In a previous publication we performed hypothetical financial modelling of hub-and-spoke delivered FLACS. Using a 2:1 model, we found using bivariate sensitivity analyses that a 43% improvement in productivity would need to be achieved and accompanied by a 52% discount on the PI for the service to break even. This improvement in productivity was not realised by our study with a time saving of 3 min per patient (in the OR). The financial model demonstrates that the PI is the single most expensive item for the FLACS service. However, thus far FL platforms have tended to be used, and marketed as a premium product (based on reported improved refractive outcomes and stability).19 However, it is very likely that a public healthcare service may be able to negotiate discounts on the costs of FLACS, especially if used within a high-volume service (which further improves affordability) (tables 7 and 8). Further cost savings may be made by improved safety which may make cost savings in postoperative management.20 It is important to note therefore that while there was no difference in PCR and vitreous loss rates in this arm of this study to investigate comparative high-volume hub-and-spoke FLACS and CPS theatres lists (table 6), the results of the overall RCT showed a statistically significant reduction in PCR with FLACS, in a public health setting with different grade of surgeons operating, including those in training (H. Roberts, D. O’Brart, personal communication, 2018). As such complications incur additional costs, if our findings with respect to PCR rates are replicated by others, then our economic modelling might be more favourably inclined towards a FLACS hub-and-spoke model.
A previous time and motion study (TMS) investigating the effects of number of allied health professionals (AHPs) assisting in cataract theatre lists on the overall productivity showed a marked difference in the number of cataract surgeries performed between different institutions. Furthermore, a minimum of four AHPs may be required to deliver high-volume cataract surgery with effective use of theatre time and minimum delays.21 Our cataract ORs are generally run with three AHPs, which precludes further increases in productivity, which is evident in our turnaround time compared with other surgical units. The average time between one operation finishing and the start of the next was 13.57 and 14.08 min for FLACS and CPS, respectively, meaning that only between 47.0% and 50.8% of OR time is spent engaged in surgery. Our previous TMS showed that patient turnover in NHS units with four AHPs present can be reduced to 5.4 min from one operation ending to the next starting. Including one additional AHP per OR to our unit (at a cost of £70 per session) to facilitate patient turnover could provide a similar overall time saving as this FL technology.
We chose to consider the productivity difference in terms of number of operations per OR and found a 12.5% improvement in FLACS. However, other methods of assessing productivity could have been chosen (eg, number of cases per surgeon). However, there are usually an abundance of cataract surgeons in a department compared with theatre time and space, making this more of a limiting factor. We did not incur any infrastructure costs in the installation of the laser into the anaesthetic room and so are unable to provide a representation of infrastructure costs into our model. We understand however that other surgical units have incurred significant costs during the installation of an FL, so this is an important consideration. The surgical team was not masked to the treatment arms and this may be associated with performance bias. Another potential source of bias is that we had to book patients to theatre lists preemptively; having a busier list may have improved productivity. Nevertheless, we aimed to combat this by a fair and transparent method of a run in period before the trial commenced to build experience with the model and titrating booking numbers depending on previous early finishes and overrunning. These potential biases may have been even more evident within a case–control study, hence why an RCT methodology was preferred.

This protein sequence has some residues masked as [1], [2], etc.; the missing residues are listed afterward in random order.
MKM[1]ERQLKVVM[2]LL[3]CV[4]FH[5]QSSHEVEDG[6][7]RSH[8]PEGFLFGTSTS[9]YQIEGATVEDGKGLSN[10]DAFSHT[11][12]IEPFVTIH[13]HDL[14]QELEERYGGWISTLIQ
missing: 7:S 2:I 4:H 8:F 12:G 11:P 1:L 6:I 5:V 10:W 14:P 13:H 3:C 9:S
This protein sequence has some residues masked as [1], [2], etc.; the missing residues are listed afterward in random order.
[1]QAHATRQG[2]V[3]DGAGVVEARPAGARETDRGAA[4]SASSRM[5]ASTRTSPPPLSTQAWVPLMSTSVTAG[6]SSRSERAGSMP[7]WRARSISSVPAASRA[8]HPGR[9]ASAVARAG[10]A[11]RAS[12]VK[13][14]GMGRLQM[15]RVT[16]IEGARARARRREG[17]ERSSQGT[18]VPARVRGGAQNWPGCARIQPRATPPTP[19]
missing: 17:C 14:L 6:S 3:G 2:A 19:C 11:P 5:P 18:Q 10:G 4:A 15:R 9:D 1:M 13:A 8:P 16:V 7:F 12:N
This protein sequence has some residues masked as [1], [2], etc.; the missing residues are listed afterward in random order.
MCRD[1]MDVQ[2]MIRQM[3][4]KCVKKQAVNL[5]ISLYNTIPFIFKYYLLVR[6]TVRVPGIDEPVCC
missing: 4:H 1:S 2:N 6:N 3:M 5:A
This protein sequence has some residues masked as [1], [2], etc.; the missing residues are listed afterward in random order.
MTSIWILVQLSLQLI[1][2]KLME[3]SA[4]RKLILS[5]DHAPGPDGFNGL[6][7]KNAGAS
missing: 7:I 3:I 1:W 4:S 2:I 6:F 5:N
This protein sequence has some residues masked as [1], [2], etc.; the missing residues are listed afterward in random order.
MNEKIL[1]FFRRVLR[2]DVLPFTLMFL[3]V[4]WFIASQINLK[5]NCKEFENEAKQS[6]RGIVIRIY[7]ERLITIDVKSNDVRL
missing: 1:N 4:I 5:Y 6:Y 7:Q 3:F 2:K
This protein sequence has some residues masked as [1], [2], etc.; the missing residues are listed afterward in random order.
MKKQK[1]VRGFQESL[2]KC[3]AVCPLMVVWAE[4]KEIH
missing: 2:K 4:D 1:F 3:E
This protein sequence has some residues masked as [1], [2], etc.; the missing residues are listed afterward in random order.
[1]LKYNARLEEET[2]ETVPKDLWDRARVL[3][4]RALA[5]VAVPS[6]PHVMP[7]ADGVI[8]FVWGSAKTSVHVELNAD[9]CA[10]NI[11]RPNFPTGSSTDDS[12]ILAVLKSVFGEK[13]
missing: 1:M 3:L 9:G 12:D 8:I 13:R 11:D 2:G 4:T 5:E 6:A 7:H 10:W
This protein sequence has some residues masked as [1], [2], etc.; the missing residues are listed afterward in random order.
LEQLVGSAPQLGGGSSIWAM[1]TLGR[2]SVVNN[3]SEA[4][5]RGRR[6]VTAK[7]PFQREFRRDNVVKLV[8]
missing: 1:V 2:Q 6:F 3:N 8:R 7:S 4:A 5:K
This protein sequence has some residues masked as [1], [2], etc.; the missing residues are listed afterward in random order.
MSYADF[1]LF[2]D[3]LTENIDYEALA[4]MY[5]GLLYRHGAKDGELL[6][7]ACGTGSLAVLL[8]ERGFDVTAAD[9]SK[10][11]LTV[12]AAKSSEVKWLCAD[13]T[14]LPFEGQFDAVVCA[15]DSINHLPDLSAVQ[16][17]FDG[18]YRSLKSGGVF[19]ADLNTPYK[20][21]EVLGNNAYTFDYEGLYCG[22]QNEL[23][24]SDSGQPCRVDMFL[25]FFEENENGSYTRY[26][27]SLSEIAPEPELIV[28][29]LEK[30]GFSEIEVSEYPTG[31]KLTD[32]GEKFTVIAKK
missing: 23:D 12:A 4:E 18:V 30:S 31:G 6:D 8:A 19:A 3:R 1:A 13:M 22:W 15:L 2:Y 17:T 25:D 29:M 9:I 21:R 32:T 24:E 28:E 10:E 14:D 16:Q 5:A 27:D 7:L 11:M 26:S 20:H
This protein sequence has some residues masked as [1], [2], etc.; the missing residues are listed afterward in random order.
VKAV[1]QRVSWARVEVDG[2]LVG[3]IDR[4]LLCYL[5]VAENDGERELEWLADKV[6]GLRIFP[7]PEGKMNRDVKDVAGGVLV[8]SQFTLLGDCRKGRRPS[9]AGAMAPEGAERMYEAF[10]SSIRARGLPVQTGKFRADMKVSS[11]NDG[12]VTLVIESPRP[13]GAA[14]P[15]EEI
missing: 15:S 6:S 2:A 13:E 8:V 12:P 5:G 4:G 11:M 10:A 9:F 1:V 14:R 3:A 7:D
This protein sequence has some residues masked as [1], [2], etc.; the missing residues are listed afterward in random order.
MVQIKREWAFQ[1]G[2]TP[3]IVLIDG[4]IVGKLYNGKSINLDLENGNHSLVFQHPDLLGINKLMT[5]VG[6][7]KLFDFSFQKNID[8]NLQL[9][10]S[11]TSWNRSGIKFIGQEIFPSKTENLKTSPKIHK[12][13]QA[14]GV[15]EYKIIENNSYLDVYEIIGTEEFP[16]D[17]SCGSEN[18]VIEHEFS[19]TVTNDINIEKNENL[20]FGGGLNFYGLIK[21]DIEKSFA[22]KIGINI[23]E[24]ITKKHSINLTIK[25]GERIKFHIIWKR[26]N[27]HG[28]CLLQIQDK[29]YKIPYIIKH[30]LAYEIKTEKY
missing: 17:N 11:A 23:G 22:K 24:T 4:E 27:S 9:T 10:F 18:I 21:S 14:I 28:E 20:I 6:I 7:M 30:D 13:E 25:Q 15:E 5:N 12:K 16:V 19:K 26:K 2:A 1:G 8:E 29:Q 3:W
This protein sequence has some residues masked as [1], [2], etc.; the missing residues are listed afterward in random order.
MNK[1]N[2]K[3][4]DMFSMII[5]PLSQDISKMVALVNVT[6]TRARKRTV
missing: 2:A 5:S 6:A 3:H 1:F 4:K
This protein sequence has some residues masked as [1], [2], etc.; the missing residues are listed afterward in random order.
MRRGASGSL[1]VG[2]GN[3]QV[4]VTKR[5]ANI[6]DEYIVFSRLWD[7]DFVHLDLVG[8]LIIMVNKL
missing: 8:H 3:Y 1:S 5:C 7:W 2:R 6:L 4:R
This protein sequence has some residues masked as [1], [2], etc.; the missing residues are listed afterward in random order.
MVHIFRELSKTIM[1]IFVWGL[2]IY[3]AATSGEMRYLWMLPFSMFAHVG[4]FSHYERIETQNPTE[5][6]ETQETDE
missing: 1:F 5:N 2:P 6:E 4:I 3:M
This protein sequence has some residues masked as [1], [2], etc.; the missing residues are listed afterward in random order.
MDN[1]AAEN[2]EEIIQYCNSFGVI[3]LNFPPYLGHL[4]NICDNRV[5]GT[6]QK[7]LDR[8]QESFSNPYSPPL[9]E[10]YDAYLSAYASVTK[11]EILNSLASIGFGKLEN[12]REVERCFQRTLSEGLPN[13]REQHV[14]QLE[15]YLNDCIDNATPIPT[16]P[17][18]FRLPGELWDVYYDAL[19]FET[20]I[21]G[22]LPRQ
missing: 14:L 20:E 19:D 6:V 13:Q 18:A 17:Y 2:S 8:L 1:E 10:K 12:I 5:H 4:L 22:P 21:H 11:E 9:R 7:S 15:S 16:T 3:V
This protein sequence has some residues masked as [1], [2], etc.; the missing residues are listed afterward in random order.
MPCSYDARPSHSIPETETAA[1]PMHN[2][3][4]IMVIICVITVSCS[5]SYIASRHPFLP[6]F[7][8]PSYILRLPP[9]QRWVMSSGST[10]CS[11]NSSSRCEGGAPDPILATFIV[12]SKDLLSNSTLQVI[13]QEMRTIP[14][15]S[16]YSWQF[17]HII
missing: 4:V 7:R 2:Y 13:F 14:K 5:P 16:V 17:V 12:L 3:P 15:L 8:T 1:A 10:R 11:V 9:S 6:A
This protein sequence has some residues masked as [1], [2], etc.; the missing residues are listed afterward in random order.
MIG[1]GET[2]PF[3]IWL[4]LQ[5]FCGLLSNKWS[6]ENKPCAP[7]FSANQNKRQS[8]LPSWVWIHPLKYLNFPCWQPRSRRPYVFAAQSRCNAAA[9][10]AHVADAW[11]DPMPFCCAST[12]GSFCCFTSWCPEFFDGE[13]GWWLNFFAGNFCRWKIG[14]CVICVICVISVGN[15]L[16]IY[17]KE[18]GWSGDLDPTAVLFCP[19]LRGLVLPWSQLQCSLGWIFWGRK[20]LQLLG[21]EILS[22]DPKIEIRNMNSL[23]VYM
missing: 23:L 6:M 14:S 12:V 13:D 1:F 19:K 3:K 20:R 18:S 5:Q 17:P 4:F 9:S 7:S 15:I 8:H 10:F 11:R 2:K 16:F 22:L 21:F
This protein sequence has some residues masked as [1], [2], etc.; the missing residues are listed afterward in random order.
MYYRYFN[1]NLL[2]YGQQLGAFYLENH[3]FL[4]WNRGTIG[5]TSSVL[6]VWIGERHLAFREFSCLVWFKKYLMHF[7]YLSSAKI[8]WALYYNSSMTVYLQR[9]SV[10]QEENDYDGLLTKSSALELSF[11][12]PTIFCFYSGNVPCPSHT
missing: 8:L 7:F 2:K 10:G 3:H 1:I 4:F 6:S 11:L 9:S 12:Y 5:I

FLACS with a hub-and-spoke model was significantly faster than CPS, with patients spending less time in the OR. This enabled a slight improvement in productivity, but not sufficient to meaningfully offset the additional costs relating to FLACS. Further gains in productivity may have been achieved with a 3:1 or 4:1 hub-and-spoke model.
The research was supported by the NIHR Diagnostic Evidence Co-operative London. The views expressed are those of the author(s) and not necessarily those of the NHS, the NIHR or the Department of Health.
Contributors HR, VW, IM and DPSOB contributed to acquisition of data, analysis and interpretation of data. HWR, MZN and SB contributed to analysis of data, all authors contributed to drafting the article and revising it critically for important intellectual content.
Funding This research has been supported by a non-commercial research grant from Alcon Incorporated (Grant number: IIT #17440075) and by the NIHR Diagnostic Evidence Co-operative London. The funding organisation had no role in the design or conduct of this research.
Disclaimer The views expressed are those of the author(s) and not necessarily those of the NHS, the NIHR or the Department of Health.
Competing interests DPSOB has undertaken consultancy work for Sooft Italia SPA and Alcon in the past 12 months. No other conflicting relationship exists for any author.
Ethics approval The study was approved by local Research & Development and Cambridge South Research Ethics Committee (reference 16/EE/0180).
Provenance and peer review Not commissioned; externally peer reviewed.
Data sharing statement Data available on request.
Correction notice This article has been corrected since it was published Online First. The research grant from Alcon Incorporated has been added into the Funding statement.